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The Ultimate Bigsby Guide

The Ultimate Bigsby Guide

The Bigsby Vibrato created by Paul Bigsby has been a staple for many players for many years. When the guitar is set up correctly it will stay in tune and give you that lovely warble of vibrato. We love them here and we install quite a few of them. We have a series of videos on our YouTube channel about setting them up and making them work right. One question we get is, What one should I get, and why are there so many? The other question is, Is a "licensed" Bigsby any good? What is the difference? Let's break it all down. 

The Bigsby B3 and B6

We lump these together because they are basically the same except for the length. They both are meant for arch top hollow body guitars such as a Gibson 335. The B3 is 7 5/8" long and the B6 is 9 1/4" long. Two things determine which one you choose. The physical length of the guitar, and the desired break angle of the strings. A higher angle of the strings over the saddles increases the downforce and affects tuning stability and tone. Many people who retrofit either the B3 or B6 to a 335 or similar guitar will use a pull-down bar to increase the string break angle. I think these add too much friction so I choose to use a different vibrato instead. 

The Bigsby B5 and B7

These vibratos add an idler bar to increase the break angle of the string. It has a roller to alleviate friction. The B5 is meant for flat top guitars like the Telecaster and the B7 is meant for the arch top guitar.

The Bigsby B11 and B12

These are very similar to the B3 and B7 with a bit different lengths and a cutout and a bit different look as well. The B1 is 7 11/16" long without an idler roller and the B12 is 8 3/8" long with an idler like the B7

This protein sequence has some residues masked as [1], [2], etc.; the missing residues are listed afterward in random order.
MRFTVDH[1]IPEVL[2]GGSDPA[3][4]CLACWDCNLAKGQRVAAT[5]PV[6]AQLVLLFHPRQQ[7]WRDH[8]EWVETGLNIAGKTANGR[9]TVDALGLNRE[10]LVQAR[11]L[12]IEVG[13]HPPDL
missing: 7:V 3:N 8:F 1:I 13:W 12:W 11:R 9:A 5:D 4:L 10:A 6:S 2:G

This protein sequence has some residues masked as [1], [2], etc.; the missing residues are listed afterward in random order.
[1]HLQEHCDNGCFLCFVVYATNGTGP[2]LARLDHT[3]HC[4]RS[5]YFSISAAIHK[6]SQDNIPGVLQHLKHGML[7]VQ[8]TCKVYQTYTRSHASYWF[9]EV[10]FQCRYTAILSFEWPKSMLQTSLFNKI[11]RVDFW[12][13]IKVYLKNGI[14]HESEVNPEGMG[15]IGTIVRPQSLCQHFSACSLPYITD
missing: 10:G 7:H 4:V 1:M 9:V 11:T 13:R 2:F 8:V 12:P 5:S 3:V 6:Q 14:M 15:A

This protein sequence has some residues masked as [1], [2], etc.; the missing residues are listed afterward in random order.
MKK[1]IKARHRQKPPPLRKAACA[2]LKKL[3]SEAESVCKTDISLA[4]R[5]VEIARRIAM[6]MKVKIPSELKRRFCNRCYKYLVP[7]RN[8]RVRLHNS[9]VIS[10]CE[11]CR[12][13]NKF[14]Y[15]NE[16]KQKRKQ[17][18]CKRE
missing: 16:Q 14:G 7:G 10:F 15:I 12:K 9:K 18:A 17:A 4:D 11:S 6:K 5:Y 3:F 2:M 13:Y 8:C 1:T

The Bigsby B16

This is my favorite of all the Bigsbys. It is specifically designed for the Telecaster. It houses the Telecaster bridge pickup right in it. This places the pickup almost completely on top of the body. It requires a higher neck angle using a special shim and a taller Bridge. It takes a bit to set up, but it is oh so good. We have a video on this vibrato HERE. 

Are The "Licensed" Bigsbys Just As Good? 

This is the BIG Question. People always ask, What is the difference between a B5 and a B50? These vibratos both look the same but the B50, being the imported one is cheaper. Is it just as good? First off, the B5 and B50 are not interchangeable. The hole patterns are just a bit different. This really comes in to play if you want to use a Vibramate to avoid drilling holes in the guitar. This requires the B5. The other differences are in the quality of the build. The B5 is a sand cast piece made in America with bearings and bushings in the shafts. The B50 has plastic sleeves. This results in a little more "slop" in the system. These pieces are die cast rather than sand cast resulting in a different weight and feel. 


Hopefully, this little rundown has helped straighten out what all the Bigsby Vibratos are and which one goes where. Check out the video below for more.


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  • Jeff on

    Thanks for the info, but it is still confusing. I have an Epiphone LP standard pro and I still don’t know which Bigsby to put on it. It seems like B5 and B7 will both work. I think I want a vibramate just to cut down on what would apparently be a pretty great string angle across the bridge. I wish someone would say which one works best on an Epi. LP.

    By the way, I like the cap and t-shirt. I hope shorts are also being worn. No such wardrobe is complete without well worn shorts.

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